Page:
Thursday, February 08, 2007

Letter Bombs in England...

As I was reading this Washington Post article about a recent increase in letter bombs that the British government feels is related to either, "animal rights extremists or a disgruntled motorist fed up with this country's automobile laws -- or both", I started to wonder. Exactly how does that accomplish anything? I know, it can be said that all acts that can only be described as terrorism don't really accomplish anything but aren't there better forms of civil disobeidence? I'm not sure if it is our increased security systems with the US Post office or if we just seem to have people here in the US who when "disgruntled" don't think the solution is a letter bomb, it does appear that there are those in England who take some of their protests a bit to far:

Animal rights extremists have waged violent campaigns in Britain in the past, including scores of firebombings. One case involved exhuming the mother-in-law of an owner of a family farm that raises guinea pigs for use in laboratory testing.

I personally don't agree with some of what has been done when it comes to animal testing but it makes it very hard to be sympathetic to some of these groups of activists when they demonstrate they don't value animal or human life anymore than those they are supposedly acting against.

Learning this was interesting:

Extremists claiming to speak for frustrated British motorists, who pay extremely high taxes and face one of the world's most extensive networks of speed cameras, regularly blow up and burn those cameras. But there have been no known cases of these extremists attempting to injure people.

Maybe that's something some of our localities should watch out for with the increasing discussion over red light and speed cameras here in our area. Yet around here we don't seem to have people that protest by blowing things up. We sit and complain about the fines and either fight them thru the court system or grudgingly pay them.

I had no idea it had gotten to the point where there were actually groups out there like this:

A group called Motorists Against Detection claims to have done $40 million worth of damage by destroying 1,000 speed cameras since 2000. The group's fugitive leader, who identifies himself only as Captain Gatso (after the company that makes the speed cameras), said in a telephone interview that he and his 200 followers had nothing to do with the letter bombs.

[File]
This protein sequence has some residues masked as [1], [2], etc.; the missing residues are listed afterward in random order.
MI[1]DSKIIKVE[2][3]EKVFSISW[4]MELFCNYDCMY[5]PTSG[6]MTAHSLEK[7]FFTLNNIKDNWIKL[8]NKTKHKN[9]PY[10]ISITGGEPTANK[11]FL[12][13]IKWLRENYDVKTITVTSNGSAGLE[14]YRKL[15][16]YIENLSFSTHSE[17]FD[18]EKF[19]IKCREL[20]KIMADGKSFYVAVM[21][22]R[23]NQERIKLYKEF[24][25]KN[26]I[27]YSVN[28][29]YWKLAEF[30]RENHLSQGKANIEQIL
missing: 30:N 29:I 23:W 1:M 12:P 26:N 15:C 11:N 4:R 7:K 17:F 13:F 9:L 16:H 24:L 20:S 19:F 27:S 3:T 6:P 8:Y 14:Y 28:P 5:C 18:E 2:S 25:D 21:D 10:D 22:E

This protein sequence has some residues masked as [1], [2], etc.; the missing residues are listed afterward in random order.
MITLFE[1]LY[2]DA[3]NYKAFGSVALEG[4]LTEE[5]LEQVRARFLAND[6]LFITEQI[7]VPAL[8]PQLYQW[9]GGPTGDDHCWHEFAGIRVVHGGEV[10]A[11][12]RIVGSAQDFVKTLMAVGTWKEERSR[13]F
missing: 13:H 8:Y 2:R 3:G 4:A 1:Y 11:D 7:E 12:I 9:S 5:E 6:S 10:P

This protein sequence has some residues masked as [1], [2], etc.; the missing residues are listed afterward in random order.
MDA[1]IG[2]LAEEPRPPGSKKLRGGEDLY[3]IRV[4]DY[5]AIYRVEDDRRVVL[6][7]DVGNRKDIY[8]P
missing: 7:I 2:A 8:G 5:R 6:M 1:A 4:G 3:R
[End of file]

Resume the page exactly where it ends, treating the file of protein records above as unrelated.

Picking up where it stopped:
"We don't want to hurt anybody -- we only terrorize the government's cash machines on the side of the roads," he said, referring to the cameras. He added that police had called his phone this week to question him about the letter bombings. He said he told them that he opposes causing injury to other people but that he could "understand and appreciate the frustration" that might have motivated the bomber.

I also couldn't help wondering if the police over there have his phone number why no one knows who "Captain Gatso" really is...


Head Spinner Scott said...

I have never really understood violence as a means of protest. Some have said that I would be the next Unabomber because I was too serious and read too much serious stuff that I would eventually go crazy. But I would rather debate and find a resolution than hurt anyone.

I am not a pacifist however. I just think that violence is the cowards way to join or start a debate.

Hooda Thunkit said...

The violence does nothing more than turn people against your cause, whatever it is.

A better solution IMO, is to get involved in the process and address it from the inside.